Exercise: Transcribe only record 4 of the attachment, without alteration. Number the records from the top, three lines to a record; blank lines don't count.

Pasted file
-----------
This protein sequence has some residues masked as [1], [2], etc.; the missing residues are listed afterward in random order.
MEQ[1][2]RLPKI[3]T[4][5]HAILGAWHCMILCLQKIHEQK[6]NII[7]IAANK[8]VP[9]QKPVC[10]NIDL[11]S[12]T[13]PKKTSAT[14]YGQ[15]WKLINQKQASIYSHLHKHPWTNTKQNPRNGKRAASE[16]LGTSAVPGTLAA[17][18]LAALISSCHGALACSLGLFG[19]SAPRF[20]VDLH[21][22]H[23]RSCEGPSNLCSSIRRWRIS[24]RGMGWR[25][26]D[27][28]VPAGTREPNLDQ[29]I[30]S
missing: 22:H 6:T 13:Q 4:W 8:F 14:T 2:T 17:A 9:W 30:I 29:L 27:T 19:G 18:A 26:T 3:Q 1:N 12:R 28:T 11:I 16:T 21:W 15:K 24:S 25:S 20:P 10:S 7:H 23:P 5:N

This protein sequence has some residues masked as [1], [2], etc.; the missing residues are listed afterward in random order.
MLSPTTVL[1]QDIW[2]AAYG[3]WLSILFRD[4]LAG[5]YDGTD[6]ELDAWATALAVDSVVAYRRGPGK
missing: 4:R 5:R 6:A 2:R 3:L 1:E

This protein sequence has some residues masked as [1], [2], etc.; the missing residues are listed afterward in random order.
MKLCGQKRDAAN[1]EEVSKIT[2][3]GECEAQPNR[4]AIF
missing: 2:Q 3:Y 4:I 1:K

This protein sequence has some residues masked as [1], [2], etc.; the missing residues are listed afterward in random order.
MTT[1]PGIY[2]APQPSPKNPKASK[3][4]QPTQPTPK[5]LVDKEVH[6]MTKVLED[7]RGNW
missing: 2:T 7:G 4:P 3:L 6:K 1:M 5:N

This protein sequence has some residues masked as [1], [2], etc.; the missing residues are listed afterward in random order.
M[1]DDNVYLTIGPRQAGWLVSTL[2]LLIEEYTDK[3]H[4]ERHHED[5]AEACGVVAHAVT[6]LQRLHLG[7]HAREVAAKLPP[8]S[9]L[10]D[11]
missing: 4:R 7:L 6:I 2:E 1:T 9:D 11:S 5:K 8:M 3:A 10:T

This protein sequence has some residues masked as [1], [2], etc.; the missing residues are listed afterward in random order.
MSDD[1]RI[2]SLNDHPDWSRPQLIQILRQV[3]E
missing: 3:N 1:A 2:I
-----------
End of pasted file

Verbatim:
This protein sequence has some residues masked as [1], [2], etc.; the missing residues are listed afterward in random order.
MTT[1]PGIY[2]APQPSPKNPKASK[3][4]QPTQPTPK[5]LVDKEVH[6]MTKVLED[7]RGNW
missing: 2:T 7:G 4:P 3:L 6:K 1:M 5:N